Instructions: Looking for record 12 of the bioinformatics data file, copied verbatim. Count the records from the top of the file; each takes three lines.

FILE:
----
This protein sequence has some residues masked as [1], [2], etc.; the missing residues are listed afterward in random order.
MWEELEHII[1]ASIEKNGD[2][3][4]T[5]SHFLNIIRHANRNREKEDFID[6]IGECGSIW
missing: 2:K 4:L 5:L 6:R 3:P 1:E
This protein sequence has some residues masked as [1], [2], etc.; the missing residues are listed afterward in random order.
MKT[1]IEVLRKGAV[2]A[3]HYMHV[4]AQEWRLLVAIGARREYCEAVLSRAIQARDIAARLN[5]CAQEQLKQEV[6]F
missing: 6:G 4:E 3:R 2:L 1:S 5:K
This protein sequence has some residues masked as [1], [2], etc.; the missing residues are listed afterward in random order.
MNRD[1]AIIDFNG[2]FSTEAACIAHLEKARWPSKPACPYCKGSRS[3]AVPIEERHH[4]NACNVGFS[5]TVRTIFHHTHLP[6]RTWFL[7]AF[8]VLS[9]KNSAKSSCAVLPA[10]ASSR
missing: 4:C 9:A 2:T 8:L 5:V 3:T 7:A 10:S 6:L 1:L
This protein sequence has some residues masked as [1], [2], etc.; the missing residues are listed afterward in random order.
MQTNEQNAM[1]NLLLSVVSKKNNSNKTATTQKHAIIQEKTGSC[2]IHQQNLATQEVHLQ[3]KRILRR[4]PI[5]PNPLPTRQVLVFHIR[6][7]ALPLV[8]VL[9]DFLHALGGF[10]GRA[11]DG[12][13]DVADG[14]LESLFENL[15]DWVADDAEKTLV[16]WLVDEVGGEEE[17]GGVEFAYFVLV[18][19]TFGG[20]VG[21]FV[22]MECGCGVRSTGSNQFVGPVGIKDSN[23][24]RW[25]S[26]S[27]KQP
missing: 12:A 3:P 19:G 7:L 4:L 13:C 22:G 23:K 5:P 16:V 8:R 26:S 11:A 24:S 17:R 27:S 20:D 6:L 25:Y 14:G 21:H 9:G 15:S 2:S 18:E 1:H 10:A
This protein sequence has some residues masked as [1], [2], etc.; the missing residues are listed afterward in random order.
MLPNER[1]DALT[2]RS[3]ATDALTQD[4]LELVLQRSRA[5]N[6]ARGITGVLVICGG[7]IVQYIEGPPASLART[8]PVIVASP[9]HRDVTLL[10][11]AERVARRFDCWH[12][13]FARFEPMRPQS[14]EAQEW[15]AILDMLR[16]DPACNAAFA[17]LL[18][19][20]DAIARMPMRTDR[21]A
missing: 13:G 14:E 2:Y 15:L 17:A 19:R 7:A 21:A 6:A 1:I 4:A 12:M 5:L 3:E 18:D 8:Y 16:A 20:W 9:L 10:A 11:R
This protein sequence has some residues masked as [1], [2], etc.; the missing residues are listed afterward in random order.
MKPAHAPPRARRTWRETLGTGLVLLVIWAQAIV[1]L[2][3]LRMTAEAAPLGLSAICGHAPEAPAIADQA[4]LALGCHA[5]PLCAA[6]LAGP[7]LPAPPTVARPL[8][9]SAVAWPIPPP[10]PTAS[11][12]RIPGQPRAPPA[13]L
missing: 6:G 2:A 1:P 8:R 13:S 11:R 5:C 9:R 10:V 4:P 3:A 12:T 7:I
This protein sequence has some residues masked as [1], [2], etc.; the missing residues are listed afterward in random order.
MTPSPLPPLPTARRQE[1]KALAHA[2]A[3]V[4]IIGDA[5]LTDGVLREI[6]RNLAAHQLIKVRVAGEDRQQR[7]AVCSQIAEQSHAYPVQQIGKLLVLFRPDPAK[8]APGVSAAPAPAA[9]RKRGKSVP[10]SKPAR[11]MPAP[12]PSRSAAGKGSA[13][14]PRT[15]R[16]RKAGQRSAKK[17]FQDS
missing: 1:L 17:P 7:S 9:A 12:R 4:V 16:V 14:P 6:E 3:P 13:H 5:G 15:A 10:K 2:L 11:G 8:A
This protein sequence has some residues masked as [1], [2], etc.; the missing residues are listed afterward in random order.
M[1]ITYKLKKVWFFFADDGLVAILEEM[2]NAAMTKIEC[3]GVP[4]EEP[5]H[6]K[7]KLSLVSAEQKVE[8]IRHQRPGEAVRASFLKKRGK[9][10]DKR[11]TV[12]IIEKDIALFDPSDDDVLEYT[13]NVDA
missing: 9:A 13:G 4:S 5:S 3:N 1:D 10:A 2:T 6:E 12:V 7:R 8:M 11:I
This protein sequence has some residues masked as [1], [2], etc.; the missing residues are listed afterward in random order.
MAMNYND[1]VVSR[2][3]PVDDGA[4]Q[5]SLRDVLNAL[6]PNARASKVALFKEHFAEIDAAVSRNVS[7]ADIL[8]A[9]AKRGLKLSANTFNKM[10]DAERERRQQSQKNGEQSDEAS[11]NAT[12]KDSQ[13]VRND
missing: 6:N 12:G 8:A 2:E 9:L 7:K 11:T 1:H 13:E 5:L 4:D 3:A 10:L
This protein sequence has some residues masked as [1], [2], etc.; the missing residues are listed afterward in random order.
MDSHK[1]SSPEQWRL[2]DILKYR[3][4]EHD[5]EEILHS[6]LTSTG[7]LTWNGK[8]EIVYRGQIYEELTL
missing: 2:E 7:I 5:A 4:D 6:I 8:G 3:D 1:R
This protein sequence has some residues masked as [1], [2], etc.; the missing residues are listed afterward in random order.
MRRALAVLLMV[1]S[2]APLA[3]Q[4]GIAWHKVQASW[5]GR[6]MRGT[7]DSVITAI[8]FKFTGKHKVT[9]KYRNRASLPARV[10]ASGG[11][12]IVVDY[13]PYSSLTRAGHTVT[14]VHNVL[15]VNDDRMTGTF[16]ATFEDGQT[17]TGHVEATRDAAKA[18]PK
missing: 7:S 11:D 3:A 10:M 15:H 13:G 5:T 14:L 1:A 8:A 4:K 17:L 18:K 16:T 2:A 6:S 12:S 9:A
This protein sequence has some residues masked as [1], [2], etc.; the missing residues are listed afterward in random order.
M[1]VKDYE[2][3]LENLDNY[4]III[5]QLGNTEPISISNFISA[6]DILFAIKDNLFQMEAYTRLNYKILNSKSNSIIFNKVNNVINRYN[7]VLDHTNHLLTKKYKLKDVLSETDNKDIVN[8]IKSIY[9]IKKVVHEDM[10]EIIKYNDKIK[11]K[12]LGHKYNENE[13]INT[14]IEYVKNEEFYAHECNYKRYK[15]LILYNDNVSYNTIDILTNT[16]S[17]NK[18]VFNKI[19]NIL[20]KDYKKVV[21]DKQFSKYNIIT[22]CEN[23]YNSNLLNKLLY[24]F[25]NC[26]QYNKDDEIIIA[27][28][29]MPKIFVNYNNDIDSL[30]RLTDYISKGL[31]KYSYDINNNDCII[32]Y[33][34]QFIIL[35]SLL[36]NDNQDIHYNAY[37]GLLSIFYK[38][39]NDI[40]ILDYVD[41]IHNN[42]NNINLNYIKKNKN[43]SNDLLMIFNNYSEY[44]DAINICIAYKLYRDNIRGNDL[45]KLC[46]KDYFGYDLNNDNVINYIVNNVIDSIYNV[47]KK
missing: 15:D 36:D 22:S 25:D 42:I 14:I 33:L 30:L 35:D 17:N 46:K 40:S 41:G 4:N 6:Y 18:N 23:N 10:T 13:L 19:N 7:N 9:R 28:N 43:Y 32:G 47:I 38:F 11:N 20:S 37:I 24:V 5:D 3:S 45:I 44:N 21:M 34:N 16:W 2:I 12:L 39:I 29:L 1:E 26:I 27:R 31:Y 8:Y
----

This protein sequence has some residues masked as [1], [2], etc.; the missing residues are listed afterward in random order.
M[1]VKDYE[2][3]LENLDNY[4]III[5]QLGNTEPISISNFISA[6]DILFAIKDNLFQMEAYTRLNYKILNSKSNSIIFNKVNNVINRYN[7]VLDHTNHLLTKKYKLKDVLSETDNKDIVN[8]IKSIY[9]IKKVVHEDM[10]EIIKYNDKIK[11]K[12]LGHKYNENE[13]INT[14]IEYVKNEEFYAHECNYKRYK[15]LILYNDNVSYNTIDILTNT[16]S[17]NK[18]VFNKI[19]NIL[20]KDYKKVV[21]DKQFSKYNIIT[22]CEN[23]YNSNLLNKLLY[24]F[25]NC[26]QYNKDDEIIIA[27][28][29]MPKIFVNYNNDIDSL[30]RLTDYISKGL[31]KYSYDINNNDCII[32]Y[33][34]QFIIL[35]SLL[36]NDNQDIHYNAY[37]GLLSIFYK[38][39]NDI[40]ILDYVD[41]IHNN[42]NNINLNYIKKNKN[43]SNDLLMIFNNYSEY[44]DAINICIAYKLYRDNIRGNDL[45]KLC[46]KDYFGYDLNNDNVINYIVNNVIDSIYNV[47]KK
missing: 15:D 36:D 22:S 25:D 42:I 14:I 33:L 30:L 35:D 17:N 46:K 40:S 41:G 4:N 6:Y 18:N 23:N 10:T 13:L 19:N 7:N 9:R 28:N 43:Y 32:G 47:I 38:F 11:N 20:S 37:I 24:V 5:D 3:S 45:I 44:N 21:M 34:N 16:W 2:I 12:L 39:I 29:L 1:E 26:I 27:R 31:Y 8:Y